So being that the PLAYERS decode the new formats, how does it work exactly -- the player gets connected to the receiver via analog out, and then what happens? The formats STILL cannot be decoded?

The biggest question is this: if our receivers cannot decode these new formats, how exactly are the new soundtracks being fed to our receivers we have now and can be heard?

#8 of 50 OFFLINE   FeisalK

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Posted November 25 2006 - 01:41 AM

there are two stages: decoding the format (to linear PCM), and digital to analog conversion

current receivers cannot decode any of the new formats, and the players do. so, you can have the players either

1. do the decoding AND d/a conversion for which you would use the multichannel analog connexions OR

2. do the decoding and let the receiver do the d/a conversion, for which you need to use the HDMI connection.

(2) is if the receiver as I mention will accept the multichannel LPCM via HDMI. If the receiver does not, you have to use the multichannel analog connections as in (1)
>
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#9 of 50 OFFLINE   BrianShort

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Posted November 25 2006 - 07:22 AM

**posted message to wrong thread, oops!!**

#10 of 50 OFFLINE   Nick Chavez Beverly Hills

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Posted November 25 2006 - 08:02 AM

Quote:
Originally Posted by FeisalK
there are two stages: decoding the format (to linear PCM), and digital to analog conversion

current receivers cannot decode any of the new formats, and the players do. so, you can have the players either

1. do the decoding AND d/a conversion for which you would use the multichannel analog connexions OR

2. do the decoding and let the receiver do the d/a conversion, for which you need to use the HDMI connection.

(2) is if the receiver as I mention will accept the multichannel LPCM via HDMI. If the receiver does not, you have to use the multichannel analog connections as in (1)

Thank you Feis,

So what are we HEARING through our receivers now which do NOT decode the new formats when we let the HD DVD players decode the tracks -- are we actually GETTING the true Dolby HD, DD+ etc. soundtracks??

#11 of 50 OFFLINE   FeisalK

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Posted November 25 2006 - 01:53 PM

Yes of course, provided they were there in the first place.
>
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#12 of 50 OFFLINE   Neil Joseph

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Posted November 26 2006 - 01:41 PM

From Stereophile Guide To Home Theatre's review of the Panasonic DMP-BD10... here
Quote:
But the Panasonic will not yet decode either of the new lossless audio codecs—Dolby TrueHD or DTS HD Master Audio. Panasonic is, however, working on a firmware update that will allow the player to decode both of these formats to multichannel PCM. Once this occurs, HDMI 1.1 is sufficient for transmitting these transcoded PCM signals to an AVR or pre-pro.

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#13 of 50 OFFLINE   Nick Chavez Beverly Hills

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Posted November 26 2006 - 03:26 PM

Quote:
Originally Posted by FeisalK
Yes of course, provided they were there in the first place.

But what I dont understand is that the receivers cannot decode the tracks, so HOW are we hearing the actual Dolby Digital Plus and/or DTS HD, etc? Because the PLAYER is decoding it, how is it feeding the actual new soundtrack to our receivers?

Thanks for all your continued assistance.

#14 of 50 OFFLINE   Tony Kwong

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Posted November 26 2006 - 03:57 PM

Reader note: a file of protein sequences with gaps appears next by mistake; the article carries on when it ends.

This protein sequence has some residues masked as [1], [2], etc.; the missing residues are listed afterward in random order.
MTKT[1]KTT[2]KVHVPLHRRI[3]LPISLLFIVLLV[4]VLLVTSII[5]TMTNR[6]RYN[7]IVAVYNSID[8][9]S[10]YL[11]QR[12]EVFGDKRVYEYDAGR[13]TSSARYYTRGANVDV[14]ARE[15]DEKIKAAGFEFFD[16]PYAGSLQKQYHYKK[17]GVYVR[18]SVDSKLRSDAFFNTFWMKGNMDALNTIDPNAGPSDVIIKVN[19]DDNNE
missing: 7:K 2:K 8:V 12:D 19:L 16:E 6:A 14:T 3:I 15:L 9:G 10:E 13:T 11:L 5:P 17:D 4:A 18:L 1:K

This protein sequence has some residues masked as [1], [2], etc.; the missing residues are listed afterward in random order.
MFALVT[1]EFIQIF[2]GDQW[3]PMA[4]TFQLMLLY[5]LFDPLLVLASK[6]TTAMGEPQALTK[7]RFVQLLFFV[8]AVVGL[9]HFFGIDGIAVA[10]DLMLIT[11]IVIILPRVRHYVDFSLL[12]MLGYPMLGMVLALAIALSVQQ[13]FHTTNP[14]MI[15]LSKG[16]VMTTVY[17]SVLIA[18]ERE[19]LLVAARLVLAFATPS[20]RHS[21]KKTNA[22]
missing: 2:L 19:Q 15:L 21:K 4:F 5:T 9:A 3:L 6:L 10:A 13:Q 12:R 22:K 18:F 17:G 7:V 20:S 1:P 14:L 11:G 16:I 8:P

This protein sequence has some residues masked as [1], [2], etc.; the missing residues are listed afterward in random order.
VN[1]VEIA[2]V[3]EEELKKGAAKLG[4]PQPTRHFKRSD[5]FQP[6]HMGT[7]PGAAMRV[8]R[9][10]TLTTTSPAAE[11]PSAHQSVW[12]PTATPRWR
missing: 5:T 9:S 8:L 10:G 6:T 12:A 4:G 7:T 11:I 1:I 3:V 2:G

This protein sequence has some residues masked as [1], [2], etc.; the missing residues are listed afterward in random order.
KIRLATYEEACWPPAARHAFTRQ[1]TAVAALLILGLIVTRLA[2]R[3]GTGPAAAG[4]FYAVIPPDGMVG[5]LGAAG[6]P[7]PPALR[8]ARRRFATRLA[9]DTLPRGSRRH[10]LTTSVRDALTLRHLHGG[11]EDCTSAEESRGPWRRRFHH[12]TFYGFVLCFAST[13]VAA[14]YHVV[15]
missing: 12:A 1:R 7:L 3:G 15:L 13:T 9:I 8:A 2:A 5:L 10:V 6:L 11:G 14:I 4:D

It's "feeding" it via PCM.

If the player has a decoder but not the receiver.
TrueHD track on disc->player decodes TrueHD bitstream to PCM->receiver gets PCM->speakers

most people are used to this concept for DVD with the decoding taking place in the receiver.
DolbyDigital track on disc->player passes Dolby Digital bitstream->receiver decodes bitstream to PCM->speakers
--/
tkmedia

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-too much recorded HD not enough time.

#15 of 50 OFFLINE   Nick Chavez Beverly Hills

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Posted November 27 2006 - 07:56 AM

Quote:
Originally Posted by Tony Kwong
It's "feeding" it via PCM.

If the player has a decoder but not the receiver.
TrueHD track on disc->player decodes TrueHD bitstream to PCM->receiver gets PCM->speakers

most people are used to this concept for DVD with the decoding taking place in the receiver.
DolbyDigital track on disc->player passes Dolby Digital bitstream->receiver decodes bitstream to PCM->speakers

Thank you Tony -- so what would essentially the receiver's DISPLAY screen read -- it would STILL read "Dolby D" or "DTS" when these tracks are being played back?

#16 of 50 OFFLINE   Tony Kwong

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Posted November 27 2006 - 10:20 AM

If you're doing 5.1 analog in...I dont know about your receiver, but mine dont mention Dolby or DTS at all. I've seen them say EXT.IN, 5.1 in, Main In, etc. Check you manual. Indicators if any for DolbyDigital and DTS should not be lit. If you look at the first chain above, it sends the receiver analog audio from PCM. The receiver does not know that the source is Dolby, just that it getting analog sound.

If the are lit, I would assume the reciever is in some sort of auto mode and apply some sort of effect to the analog in. Or just on the wrong input.
--/
tkmedia

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-too much recorded HD not enough time.

#17 of 50 OFFLINE   MarekM

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Posted November 27 2006 - 11:02 AM

Quote:
Originally Posted by Nick Chavez Beverly Hills
Thank you Tony -- so what would essentially the receiver's DISPLAY screen read -- it would STILL read "Dolby D" or "DTS" when these tracks are being played back?

on receivers display you shoud have EXTERNAL DECODER

Marek

#18 of 50 OFFLINE   Tony Kwong

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Posted November 27 2006 - 01:18 PM

Also seen some as "MULTI CH IN" "6CH IN". There are so many different things it could display. All depending on model.
--/
tkmedia

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-too much recorded HD not enough time.

#19 of 50 OFFLINE   RobertWe

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Posted December 19 2006 - 05:11 PM

I have a Multi channel Analog#1, or a Multi Channel Analog#2 displaying.
Robert

#20 of 50 OFFLINE   Joe Cole

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Posted December 21 2006 - 05:59 AM

Neil or others,

Have you read if Sony is going to update the software for their new BD player in the same manner? So far their site only says they will issue an update so the player can read BD-Rs or RWs some time in the spring.
Joe C.